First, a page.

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WD passport 120gb for backup or traditional external backup?

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  • Hard Drives
  • Western Digital
  • Storage
Last response: in Storage
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October 22, 2006 7:36:57 AM

I bought a Western digital passport drive. It's small at 3.5 inches by say 5 inches weighs less then a pound is silent and runs on usb power alone it also comes with a nice case. I love it, but I am trying to figure out if it is prone to a failure more so then any other drive because it's based soley on usb power and not a power adapter. It has identical performance as a usb 2.0 full size external drive at 33 - 35 MB/s which is pretty sad if you think about it.

The only real difference off hand is the storage size at 111gb after being formatted. Compared to a external 300gb drive it is pretty small. But I find the size, noise, weight undesirable. Also at 150 dollars when a external drive that has twice the capacity is 50 dollars less makes it another issue worth considering.

Also anyone have favorite backup software they use? i have tried syncback and that works really well and is free. I also tried nero back it up and found it has tons of bugs that are really scary. R-drive image seems to be the best I found so far for windows drive image software.

So back to my main concern and reason for this post, is a 2.5 inch laptop hard drive that is usb 2.0 based on usb power as well reliable to use as a backup drive and be left plugged in 24/7 with the computer?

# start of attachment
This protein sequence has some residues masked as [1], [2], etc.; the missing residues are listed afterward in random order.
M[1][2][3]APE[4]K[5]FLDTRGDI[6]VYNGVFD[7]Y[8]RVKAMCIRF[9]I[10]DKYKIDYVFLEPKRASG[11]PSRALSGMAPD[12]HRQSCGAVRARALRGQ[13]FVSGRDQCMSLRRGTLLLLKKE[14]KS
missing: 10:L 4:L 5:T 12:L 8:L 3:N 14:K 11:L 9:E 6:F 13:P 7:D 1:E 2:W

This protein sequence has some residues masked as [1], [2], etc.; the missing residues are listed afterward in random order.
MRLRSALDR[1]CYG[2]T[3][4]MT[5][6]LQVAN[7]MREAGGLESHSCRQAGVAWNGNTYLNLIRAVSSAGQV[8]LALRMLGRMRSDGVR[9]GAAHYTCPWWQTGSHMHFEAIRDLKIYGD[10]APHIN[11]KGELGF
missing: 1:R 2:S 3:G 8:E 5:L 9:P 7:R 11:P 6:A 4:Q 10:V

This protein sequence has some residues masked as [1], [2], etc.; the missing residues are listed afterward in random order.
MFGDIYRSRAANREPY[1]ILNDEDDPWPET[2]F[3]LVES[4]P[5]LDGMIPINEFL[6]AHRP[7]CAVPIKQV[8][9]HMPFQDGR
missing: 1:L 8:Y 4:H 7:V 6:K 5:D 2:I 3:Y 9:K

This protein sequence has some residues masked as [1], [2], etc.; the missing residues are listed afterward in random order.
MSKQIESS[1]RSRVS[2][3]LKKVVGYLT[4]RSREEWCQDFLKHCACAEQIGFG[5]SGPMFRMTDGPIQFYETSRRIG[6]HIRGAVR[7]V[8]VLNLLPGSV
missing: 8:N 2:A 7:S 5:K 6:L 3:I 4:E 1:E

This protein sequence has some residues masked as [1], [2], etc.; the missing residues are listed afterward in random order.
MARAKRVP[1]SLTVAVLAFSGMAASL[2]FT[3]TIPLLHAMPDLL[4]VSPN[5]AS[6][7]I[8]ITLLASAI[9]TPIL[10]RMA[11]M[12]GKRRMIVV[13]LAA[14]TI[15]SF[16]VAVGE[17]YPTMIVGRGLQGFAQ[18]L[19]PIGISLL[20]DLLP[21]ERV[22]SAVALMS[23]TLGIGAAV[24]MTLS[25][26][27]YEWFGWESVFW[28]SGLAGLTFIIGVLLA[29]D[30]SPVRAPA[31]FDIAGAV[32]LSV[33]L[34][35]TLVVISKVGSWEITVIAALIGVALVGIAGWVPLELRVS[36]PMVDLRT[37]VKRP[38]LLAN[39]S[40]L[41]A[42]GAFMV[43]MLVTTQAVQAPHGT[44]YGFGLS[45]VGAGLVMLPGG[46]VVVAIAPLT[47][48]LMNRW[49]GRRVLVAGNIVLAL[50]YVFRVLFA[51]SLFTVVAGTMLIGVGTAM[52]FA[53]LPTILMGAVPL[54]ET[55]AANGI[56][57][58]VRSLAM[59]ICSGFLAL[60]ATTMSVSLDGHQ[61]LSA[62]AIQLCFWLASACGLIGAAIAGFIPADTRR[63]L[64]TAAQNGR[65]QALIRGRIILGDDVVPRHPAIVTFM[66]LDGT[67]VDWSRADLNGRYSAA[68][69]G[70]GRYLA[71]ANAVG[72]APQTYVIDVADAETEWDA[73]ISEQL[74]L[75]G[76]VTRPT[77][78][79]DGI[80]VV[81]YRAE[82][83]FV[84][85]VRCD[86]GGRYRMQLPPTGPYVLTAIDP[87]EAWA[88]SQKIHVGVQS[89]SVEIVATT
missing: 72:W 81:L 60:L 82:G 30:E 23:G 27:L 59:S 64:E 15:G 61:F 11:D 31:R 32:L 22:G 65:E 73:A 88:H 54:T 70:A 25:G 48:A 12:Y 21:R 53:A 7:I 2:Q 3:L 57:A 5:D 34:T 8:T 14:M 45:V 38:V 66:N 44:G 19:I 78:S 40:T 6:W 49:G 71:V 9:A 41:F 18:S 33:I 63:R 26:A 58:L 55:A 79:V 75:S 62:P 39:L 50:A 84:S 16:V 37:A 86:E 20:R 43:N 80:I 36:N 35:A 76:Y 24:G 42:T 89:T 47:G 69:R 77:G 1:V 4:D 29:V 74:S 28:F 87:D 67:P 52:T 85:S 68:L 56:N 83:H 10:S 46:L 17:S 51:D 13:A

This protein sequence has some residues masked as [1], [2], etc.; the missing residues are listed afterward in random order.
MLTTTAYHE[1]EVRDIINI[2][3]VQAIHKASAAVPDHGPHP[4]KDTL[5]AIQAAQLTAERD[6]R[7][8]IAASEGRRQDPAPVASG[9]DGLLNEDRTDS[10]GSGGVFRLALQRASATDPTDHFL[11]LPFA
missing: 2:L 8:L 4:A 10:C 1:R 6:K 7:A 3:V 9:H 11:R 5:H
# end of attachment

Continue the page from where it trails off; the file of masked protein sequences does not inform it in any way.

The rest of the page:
More about : passport 120gb backup traditional external backup

October 22, 2006 8:19:11 PM

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So back to my main concern and reason for this post, is a 2.5 inch laptop hard drive that is usb 2.0 based on usb power as well reliable to use as a backup drive and be left plugged in 24/7 with the computer?

Any general-use drive needs to be able to go into a "sleep" mode to last a long time (only special drives intended for servers are designed to be spinning 24/7 indefinitely). I don't know of any external enclosures that support a sleep mode, but then I haven't really looked into it. As long as the drive goes into sleep mode, being plugged in 24/7 should be OK. Otherwise, only turn on the drive when you will be using it.
October 22, 2006 11:12:16 PM

I thinkt he drive spins down automatically after 10 mins of inactivity. I know there were a few times where I picked the drive up and put it to my ear and I didn't hear anything or feel any vibration. I then transferred a file from the drive to the desktop and felt it spin up.

I don't think I will plan on leaving it plugged in except when using it. I wonder though if this in itself will cause it to wear out faster. Plugging it in and then unplugging it.

Also these drives only have a 1 year warranty. I thought that was a bit odd. Although I know from experience drives either go bad very soon or last at least a few years. I will just have to make sure that the files on this drive are also on my main computer. A good way to describe a backup drive right, that is redundancy.
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